OK, I’ve never been much for rabble rousing. I’ve always considered myself more of a lover than a fighter baby (wiggles eyebrows). But there comes a time when a person has just got to speak up. This is that time.
As I’ve said before, I pretty much passed on the protest scene as a youngster due to my pathological need for rudimentary personal hygene. That, more than any ideological reason, is why I never marched on Washington. Well, that and my terminal attraction to coeds and beer. Had there been sufficient quantities of either within a 50 mile radius of the nation’s capital, I’d have been on a freedom bus in a heartbeat.
But times have changed. I haz a blog now, and a soap box. And looking around at what has become of this once great nation I can’t keep silent any longer. In short;
This movie was filmed 40 god damned years ago, and things have only gotten worse in the intervening years.
“You’ve got to get mad. You’ve got to say I am a human being God Damnit, my life has value!”
Jesus Christ people. We are this country. We OWN this country. Our government is of the people, by the people and for the people, not beholden to some god damned corporation.
I’m stick and effin’ tired, of being sick and effin tired. I’ve seen 40 years of depression suck the life, and lively hood out of family, friends, and the places I love. Enough is enough!
Occupy Wall Street. Occupy Prospect. Occupy Main Street, and any other street that it takes. We ARE the 99%.
Our five demands, courtesy of Matt Taibbi of Rolling Stone.
1. Break up the monopolies. The so-called “Too Big to Fail” financial companies – now sometimes called by the more accurate term “Systemically Dangerous Institutions” – are a direct threat to national security. They are above the law and above market consequence, making them more dangerous and unaccountable than a thousand mafias combined. There are about 20 such firms in America, and they need to be dismantled; a good start would be to repeal the Gramm-Leach-Bliley Act and mandate the separation of insurance companies, investment banks and commercial banks.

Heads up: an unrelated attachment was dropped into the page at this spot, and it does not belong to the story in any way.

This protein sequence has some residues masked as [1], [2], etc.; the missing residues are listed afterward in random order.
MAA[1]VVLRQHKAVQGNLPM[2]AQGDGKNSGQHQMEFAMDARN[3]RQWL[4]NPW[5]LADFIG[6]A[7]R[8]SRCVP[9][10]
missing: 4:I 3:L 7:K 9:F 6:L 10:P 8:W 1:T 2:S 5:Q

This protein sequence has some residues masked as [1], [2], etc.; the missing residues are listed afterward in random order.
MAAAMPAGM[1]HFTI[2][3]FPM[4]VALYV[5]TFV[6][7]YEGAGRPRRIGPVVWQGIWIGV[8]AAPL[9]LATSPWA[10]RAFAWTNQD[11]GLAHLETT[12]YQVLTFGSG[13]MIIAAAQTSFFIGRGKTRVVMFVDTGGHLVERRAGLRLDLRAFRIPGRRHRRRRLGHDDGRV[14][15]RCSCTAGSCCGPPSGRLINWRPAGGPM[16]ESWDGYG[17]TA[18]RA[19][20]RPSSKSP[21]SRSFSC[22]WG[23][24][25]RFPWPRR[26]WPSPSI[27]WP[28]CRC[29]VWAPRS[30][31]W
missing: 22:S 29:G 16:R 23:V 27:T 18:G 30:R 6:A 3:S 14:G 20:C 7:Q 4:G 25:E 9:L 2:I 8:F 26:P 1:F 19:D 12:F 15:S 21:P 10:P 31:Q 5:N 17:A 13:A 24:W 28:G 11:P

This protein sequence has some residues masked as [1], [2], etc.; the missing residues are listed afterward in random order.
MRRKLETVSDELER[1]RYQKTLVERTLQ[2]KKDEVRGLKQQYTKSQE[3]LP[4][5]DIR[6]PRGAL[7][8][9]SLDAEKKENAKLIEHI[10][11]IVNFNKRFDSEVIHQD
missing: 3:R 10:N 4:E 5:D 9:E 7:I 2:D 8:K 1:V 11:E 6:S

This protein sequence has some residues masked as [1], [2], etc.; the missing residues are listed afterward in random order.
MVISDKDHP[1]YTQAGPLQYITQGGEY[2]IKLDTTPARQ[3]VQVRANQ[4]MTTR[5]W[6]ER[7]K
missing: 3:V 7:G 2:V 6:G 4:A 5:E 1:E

2. Pay for your own bailouts. A tax of 0.1 percent on all trades of stocks and bonds and a 0.01 percent tax on all trades of derivatives would generate enough revenue to pay us back for the bailouts, and still have plenty left over to fight the deficits the banks claim to be so worried about. It would also deter the endless chase for instant profits through computerized insider-trading schemes like High Frequency Trading, and force Wall Street to go back to the job it’s supposed to be doing, i.e., making sober investments in job-creating businesses and watching them grow.
3. No public money for private lobbying. A company that receives a public bailout should not be allowed to use the taxpayer’s own money to lobby against him. You can either suck on the public teat or influence the next presidential race, but you can’t do both. Butt out for once and let the people choose the next president and Congress.
4. Tax hedge-fund gamblers. For starters, we need an immediate repeal of the preposterous and indefensible carried-interest tax break, which allows hedge-fund titans like Stevie Cohen and John Paulson to pay taxes of only 15 percent on their billions in gambling income, while ordinary Americans pay twice that for teaching kids and putting out fires. I defy any politician to stand up and defend that loophole during an election year.
5. Change the way bankers get paid. We need new laws preventing Wall Street executives from getting bonuses upfront for deals that might blow up in all of our faces later. It should be: You make a deal today, you get company stock you can redeem two or three years from now. That forces everyone to be invested in his own company’s long-term health – no more Joe Cassanos pocketing multimillion-dollar bonuses for destroying the AIGs of the world.
If we don’t stand up now we will never have another chance.
(sits down, exhales, takes a deep drink of Scotch)
There, I said it. Now, what are we going to do about it?